Greece has agreed to start urgent technical talks on extending its crucial bailout after its eurozone partners accused the debt-stricken country of wasting time in previous negotiations.
The announcement came after a meeting of eurozone finance ministers in Brussels on Monday at which the Greek government outlined the reforms demanded by lenders in exchange for further cash.
The ministers agreed last month to extend Greece's current bailout until June as long as Athens comes up with suitable proposals, but Eurogroup chief Jeroen Dijsselbloem accused the Greeks of wasting time.
"We have spent two weeks discussing who meets who where and in what format, and it's a complete waste of time," Dijsselbloem, who is also the Dutch finance minister, told a press conference after the meeting.
Greek Finance Minister Yanis Varoufakis insisted that Athens had not wasted any time and was looking forward to the start of the technical talks on Wednesday.
The final 7.5 billion euro ($6.9 billion) installment of Greece's 240 billion euro ($222 billion )international bailout is still pending, and without it, the country is quickly running out of funds and faces repayments of International Monetary Fund loan installments this month.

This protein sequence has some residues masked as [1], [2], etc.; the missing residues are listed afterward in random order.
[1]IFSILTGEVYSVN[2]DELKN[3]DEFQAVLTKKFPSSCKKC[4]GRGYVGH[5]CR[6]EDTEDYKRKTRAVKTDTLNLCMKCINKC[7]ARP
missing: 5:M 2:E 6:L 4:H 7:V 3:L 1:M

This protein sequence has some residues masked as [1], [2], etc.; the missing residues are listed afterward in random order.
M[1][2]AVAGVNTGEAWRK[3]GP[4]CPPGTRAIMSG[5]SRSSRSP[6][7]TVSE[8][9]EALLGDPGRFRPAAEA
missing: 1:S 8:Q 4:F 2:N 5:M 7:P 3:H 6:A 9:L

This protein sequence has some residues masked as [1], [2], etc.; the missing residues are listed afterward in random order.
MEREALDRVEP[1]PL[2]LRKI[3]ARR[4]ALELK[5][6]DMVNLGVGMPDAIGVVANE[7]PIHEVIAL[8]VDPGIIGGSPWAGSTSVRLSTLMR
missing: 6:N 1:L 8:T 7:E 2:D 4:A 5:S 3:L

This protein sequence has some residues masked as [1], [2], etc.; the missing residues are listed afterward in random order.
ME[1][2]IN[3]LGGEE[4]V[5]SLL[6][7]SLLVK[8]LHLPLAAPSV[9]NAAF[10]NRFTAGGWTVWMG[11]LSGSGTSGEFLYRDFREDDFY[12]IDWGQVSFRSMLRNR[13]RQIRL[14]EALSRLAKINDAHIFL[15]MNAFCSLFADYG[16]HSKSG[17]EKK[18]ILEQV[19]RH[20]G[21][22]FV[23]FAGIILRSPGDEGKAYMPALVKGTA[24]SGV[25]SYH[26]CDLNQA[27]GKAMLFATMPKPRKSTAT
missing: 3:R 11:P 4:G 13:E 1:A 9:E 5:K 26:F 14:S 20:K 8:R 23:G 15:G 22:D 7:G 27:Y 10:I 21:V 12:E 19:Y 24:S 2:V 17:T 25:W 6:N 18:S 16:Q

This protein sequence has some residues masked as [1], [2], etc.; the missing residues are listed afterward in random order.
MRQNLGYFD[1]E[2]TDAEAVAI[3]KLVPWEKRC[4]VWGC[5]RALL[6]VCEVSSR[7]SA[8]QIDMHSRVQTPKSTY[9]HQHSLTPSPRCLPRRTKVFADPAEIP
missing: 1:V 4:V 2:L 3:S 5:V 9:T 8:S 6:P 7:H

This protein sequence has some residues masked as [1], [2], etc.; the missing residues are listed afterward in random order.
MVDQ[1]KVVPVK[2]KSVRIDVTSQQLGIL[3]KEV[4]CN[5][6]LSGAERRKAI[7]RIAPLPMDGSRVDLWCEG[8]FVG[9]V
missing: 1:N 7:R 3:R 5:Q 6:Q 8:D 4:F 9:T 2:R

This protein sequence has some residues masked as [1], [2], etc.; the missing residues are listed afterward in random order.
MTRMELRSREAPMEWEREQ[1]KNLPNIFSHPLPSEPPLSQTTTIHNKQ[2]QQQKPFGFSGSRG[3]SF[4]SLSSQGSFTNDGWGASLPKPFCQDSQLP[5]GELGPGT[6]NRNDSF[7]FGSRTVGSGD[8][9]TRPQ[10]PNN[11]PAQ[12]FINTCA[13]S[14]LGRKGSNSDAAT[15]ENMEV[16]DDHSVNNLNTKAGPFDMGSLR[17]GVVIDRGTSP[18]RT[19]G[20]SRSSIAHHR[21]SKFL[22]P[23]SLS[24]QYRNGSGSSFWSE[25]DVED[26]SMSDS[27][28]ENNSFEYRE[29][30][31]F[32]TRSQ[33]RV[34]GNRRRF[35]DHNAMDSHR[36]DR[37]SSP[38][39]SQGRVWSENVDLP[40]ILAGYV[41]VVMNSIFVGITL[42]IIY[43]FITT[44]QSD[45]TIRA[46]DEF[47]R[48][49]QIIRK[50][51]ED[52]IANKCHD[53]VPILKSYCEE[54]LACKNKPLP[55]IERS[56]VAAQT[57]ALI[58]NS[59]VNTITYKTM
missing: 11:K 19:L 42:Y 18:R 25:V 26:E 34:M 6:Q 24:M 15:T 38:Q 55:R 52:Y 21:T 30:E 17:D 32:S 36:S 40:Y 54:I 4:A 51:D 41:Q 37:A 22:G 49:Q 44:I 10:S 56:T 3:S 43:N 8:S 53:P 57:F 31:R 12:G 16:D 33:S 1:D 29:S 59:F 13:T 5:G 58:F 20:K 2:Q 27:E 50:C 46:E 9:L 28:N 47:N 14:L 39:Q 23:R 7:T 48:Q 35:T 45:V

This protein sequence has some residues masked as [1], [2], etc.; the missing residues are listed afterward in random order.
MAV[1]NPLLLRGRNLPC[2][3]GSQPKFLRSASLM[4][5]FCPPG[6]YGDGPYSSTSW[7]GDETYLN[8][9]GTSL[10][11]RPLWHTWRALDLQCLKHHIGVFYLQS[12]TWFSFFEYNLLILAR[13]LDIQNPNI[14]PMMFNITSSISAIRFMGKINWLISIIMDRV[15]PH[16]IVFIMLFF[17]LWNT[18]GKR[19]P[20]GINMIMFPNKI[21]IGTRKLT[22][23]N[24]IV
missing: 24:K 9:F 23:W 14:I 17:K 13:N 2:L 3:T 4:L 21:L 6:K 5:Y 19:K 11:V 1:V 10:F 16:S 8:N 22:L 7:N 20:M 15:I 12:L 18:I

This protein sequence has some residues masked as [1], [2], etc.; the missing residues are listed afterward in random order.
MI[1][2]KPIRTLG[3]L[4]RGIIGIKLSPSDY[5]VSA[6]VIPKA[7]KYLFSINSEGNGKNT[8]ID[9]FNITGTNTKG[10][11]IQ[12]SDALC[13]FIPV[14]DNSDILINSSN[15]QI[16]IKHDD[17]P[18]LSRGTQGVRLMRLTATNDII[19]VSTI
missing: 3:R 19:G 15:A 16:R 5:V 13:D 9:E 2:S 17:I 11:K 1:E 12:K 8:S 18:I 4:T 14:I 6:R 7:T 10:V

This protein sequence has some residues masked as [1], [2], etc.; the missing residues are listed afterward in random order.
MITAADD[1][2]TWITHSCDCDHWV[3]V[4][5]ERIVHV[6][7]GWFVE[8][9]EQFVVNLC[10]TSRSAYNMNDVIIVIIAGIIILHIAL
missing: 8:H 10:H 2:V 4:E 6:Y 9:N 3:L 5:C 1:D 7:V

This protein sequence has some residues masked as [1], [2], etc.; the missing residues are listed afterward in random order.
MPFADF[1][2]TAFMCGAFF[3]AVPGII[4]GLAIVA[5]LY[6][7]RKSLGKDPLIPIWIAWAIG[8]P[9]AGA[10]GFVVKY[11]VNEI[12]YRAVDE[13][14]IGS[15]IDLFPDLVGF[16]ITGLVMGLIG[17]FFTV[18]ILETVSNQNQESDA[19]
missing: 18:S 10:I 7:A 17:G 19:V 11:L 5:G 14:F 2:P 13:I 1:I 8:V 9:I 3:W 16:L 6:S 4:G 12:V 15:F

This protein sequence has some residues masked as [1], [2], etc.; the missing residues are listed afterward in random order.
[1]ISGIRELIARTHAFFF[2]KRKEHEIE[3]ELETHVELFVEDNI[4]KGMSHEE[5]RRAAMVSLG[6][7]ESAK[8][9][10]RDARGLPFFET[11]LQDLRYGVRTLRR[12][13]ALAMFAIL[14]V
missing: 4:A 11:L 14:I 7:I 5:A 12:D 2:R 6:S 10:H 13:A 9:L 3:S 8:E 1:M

Dijsselbloom said there could be "no talk of disbursement [of bailout funds] if there is no implementation." He said the eurozone would consider cutting the disbursement of the loans in parts, but that could happen only after Greece had begun implementing its reforms.
Greece's left-wing government described Monday's meeting as successful, with an official in the Greek capital saying it was a step towards implementing the deal reached last month to extend Greece's bailout and provide it with more loans.
The official spoke only on condition of anonymity because he was not authorised to speak on the record.
Greece's government was voted into power in January on promises of abolishing the budget austerity that accompanied the country's bailout. But it has had to roll back on a series of pre-election promises, including seeking a write-off of most of the country's debt.
Monday's meeting of the 19 finance ministers from countries that use the euro was held amid considerable scepticism over Greece's progress in detailing promised reforms.
Over the weekend, Varoufakis said in an interview to Italy's Corriere de la Sera newspaper that if the creditors do not eventually approve the reforms, his government could call new elections or a referendum. The government later clarified any referendum would be on the content of reforms and fiscal policy.
Among other reforms, Varoufakis' suggestions include using "non-professional inspectors" such as students, housewives and tourists, to crack down on tax evasion, according to a leaked copy of the letter.
The inspectors would be hired on a short-term casual basis "to pose, after some basic training, as customers, on behalf of the tax authorities, while 'wired' for sound and video," the letter says.